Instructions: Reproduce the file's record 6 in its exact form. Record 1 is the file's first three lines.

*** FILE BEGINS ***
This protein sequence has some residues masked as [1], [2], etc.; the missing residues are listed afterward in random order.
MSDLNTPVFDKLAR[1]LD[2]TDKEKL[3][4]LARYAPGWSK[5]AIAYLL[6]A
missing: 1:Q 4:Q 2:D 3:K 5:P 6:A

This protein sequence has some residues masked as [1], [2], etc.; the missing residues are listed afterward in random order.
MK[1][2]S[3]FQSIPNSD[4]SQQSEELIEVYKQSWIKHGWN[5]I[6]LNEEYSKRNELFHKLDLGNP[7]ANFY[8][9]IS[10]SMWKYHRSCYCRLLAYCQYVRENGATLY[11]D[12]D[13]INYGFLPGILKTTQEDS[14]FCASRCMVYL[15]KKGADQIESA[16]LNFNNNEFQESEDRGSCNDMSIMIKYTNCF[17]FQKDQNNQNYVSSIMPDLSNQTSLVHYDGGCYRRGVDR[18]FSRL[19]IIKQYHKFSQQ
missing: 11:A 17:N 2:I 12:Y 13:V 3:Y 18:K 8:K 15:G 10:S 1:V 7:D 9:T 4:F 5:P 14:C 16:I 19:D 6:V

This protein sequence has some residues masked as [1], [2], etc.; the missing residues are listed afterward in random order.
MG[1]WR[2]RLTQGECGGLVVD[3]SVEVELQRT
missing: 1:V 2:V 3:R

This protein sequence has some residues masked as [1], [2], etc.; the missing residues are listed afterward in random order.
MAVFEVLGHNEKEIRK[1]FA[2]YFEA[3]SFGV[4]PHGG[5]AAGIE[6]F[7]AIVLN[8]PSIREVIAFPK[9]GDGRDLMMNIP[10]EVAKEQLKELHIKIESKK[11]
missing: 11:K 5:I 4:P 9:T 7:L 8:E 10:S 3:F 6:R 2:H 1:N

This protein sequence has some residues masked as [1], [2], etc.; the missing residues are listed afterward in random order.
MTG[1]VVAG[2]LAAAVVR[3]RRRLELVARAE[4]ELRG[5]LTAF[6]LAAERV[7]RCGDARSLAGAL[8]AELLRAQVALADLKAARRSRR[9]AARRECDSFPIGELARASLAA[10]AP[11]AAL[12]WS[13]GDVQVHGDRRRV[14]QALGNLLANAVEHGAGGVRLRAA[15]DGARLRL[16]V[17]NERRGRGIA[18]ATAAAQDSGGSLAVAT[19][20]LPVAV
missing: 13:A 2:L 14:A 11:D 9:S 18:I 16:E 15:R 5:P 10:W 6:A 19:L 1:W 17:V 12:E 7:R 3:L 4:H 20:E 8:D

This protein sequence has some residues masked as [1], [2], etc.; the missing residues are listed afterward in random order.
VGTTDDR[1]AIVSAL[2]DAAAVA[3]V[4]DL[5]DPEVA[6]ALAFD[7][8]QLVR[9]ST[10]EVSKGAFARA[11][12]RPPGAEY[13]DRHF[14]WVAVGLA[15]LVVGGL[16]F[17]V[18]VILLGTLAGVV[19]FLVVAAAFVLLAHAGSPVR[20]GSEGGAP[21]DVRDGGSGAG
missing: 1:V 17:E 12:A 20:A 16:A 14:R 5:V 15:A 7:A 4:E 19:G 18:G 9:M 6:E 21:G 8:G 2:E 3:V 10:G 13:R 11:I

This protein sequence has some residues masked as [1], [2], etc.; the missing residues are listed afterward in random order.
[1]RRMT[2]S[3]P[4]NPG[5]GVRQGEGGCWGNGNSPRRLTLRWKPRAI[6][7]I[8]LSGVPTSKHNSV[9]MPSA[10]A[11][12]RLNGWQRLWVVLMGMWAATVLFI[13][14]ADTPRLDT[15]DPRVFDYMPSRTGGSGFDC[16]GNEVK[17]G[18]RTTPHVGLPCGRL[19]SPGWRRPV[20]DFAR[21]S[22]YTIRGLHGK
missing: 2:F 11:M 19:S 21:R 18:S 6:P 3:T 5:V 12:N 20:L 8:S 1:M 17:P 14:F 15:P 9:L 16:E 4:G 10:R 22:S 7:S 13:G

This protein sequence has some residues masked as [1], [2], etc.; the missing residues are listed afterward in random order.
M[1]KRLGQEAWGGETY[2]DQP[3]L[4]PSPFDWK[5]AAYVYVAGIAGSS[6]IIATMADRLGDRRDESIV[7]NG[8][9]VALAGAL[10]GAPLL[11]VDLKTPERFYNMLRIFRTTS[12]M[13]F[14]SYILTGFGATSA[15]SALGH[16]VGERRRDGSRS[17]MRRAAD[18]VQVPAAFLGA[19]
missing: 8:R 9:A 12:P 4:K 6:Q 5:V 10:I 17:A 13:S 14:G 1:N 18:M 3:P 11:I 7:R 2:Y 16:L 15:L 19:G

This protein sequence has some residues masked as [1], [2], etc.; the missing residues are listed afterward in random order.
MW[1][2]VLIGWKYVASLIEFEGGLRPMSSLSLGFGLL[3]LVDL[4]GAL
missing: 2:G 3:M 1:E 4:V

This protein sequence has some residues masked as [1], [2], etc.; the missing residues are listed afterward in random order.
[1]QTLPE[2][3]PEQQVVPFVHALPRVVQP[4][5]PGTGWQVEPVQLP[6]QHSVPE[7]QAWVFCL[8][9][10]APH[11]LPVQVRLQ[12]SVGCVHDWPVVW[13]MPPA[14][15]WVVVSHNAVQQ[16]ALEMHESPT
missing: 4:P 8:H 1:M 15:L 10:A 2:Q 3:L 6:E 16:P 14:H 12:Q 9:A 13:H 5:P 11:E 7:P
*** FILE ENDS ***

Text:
This protein sequence has some residues masked as [1], [2], etc.; the missing residues are listed afterward in random order.
VGTTDDR[1]AIVSAL[2]DAAAVA[3]V[4]DL[5]DPEVA[6]ALAFD[7][8]QLVR[9]ST[10]EVSKGAFARA[11][12]RPPGAEY[13]DRHF[14]WVAVGLA[15]LVVGGL[16]F[17]V[18]VILLGTLAGVV[19]FLVVAAAFVLLAHAGSPVR[20]GSEGGAP[21]DVRDGGSGAG
missing: 1:V 17:E 12:A 20:A 16:A 14:R 5:V 15:A 7:A 4:E 19:G 18:G 9:M 6:E 21:G 8:G 2:E 3:V 10:G 13:R 11:I